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By Spike Eskin

PHILADELPHIA (CBS) – It didn’t take long for Boston Red Sox manager Bobby Valentine to cause waves with his team. According to Mike Sweeney, the waves have already sunk the ship.

“When you have a manager that kind of hides behind the media, he has a chance to lose the team in a heartbeat. And I think right now, Bobby Valentine has already lost the Boston Red Sox,” Sweeney told 94WIP’s Anthony Gargano and Glen Macnow on Wedneday. Sweeney was a five-time All Star with the Kansas City Royals, and finished his career with the Phillies in 2010. He now works for the MLB Network as a studio analyst. “He’s getting on the heartbeat of that team in Youkilis saying he’s not trying, he lacks intensity. It’s one thing if you call a guy out in the media, you hit a pop fly and the outfielder loses it in the sun and the guy’s standing on first base as opposed to hustling into second. But Youkilis is grinding. He’s off to a slow start but that is a way to lose your team. If he sensed that Youkilis was having some problems, what he should have done is called him into his office and said ‘what the heck’s going on? You stink right now. And my job as your manager is to get you going.’ But he didn’t do that,” Sweeney said. “And unless he makes big strides to win that team back, that Boston Red Sox team’s going to be a mess.”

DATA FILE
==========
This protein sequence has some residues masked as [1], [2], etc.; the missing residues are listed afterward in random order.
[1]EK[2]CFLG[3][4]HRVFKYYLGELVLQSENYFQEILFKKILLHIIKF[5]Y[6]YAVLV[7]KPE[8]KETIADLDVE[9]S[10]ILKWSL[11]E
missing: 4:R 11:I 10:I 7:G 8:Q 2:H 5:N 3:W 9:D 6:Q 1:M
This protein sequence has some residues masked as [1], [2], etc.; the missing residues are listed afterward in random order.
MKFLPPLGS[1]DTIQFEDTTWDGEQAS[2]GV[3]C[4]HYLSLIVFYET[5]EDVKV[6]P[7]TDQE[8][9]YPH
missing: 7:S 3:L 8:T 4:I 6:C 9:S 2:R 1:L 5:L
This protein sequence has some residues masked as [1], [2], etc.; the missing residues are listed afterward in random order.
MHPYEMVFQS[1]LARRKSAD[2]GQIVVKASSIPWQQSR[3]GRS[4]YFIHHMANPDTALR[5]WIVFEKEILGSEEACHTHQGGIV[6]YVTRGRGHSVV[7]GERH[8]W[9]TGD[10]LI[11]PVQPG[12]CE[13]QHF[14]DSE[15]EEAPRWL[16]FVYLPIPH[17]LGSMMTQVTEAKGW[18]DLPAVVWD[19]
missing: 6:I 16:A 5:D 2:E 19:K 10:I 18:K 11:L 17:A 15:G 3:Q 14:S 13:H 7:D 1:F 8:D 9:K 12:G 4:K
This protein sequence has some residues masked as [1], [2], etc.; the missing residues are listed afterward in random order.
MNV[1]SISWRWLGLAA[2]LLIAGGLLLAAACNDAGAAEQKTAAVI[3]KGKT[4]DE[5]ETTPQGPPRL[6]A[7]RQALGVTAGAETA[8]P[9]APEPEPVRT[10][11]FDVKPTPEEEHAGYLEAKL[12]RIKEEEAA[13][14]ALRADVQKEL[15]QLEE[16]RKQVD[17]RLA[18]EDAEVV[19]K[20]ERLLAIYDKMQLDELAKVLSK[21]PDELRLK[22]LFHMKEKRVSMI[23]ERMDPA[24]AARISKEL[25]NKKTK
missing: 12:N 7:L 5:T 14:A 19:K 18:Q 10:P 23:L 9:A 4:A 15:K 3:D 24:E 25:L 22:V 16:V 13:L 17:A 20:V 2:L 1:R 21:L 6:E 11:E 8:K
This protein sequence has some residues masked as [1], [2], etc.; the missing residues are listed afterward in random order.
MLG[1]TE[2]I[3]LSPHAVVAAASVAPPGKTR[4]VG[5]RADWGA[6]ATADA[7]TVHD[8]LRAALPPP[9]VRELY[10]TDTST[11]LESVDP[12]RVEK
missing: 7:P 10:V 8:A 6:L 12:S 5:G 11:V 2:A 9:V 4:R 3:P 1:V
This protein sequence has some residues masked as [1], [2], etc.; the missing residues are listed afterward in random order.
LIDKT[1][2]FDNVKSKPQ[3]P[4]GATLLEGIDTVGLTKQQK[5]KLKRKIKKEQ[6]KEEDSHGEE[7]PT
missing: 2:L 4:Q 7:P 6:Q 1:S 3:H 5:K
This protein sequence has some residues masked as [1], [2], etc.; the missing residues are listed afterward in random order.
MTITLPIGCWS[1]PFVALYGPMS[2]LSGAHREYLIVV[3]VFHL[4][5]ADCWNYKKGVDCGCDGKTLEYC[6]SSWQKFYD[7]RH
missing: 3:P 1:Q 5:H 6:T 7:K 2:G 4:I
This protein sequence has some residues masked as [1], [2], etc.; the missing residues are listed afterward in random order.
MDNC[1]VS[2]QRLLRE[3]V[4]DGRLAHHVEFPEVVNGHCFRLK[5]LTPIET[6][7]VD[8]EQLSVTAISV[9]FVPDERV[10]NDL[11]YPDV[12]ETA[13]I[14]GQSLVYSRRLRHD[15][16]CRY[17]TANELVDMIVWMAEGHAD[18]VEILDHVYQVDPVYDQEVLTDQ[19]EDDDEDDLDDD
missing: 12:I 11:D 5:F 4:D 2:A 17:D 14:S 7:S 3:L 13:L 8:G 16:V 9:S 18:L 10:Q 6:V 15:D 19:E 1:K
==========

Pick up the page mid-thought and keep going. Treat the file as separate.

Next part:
Sweeney noted a stark difference between Valentine, and another manager who has been in the news, Ozzie Guillen. “The difference between him in Miami, and Bobby Valentine in Boston is this; the players in Miami are rallying around their manager,” Sweeney said. “They love Ozzie Guillen and they love playing for him. You know, you talk to Jim Thome. You talk to Paul Konerko, Jermaine Dye, Ken Griffey Jr., they say ‘we love playing for Ozzie Guillen.’ You look up north a little bit in Boston and it’s almost like the players are rallying around each other, not necessarily around their manager and there’s still turmoil. I think the Miami Marlins are going to be fine this year, because they have a manager that likes to run his mouth, but he’s a player’s manager. He’s made Hanley Ramirez adjust fine to third base by being that type of manager, the guy who calls out guys, brings ’em into the office, and I think guys enjoy playing for him. And I think they might surprise some people this year.”

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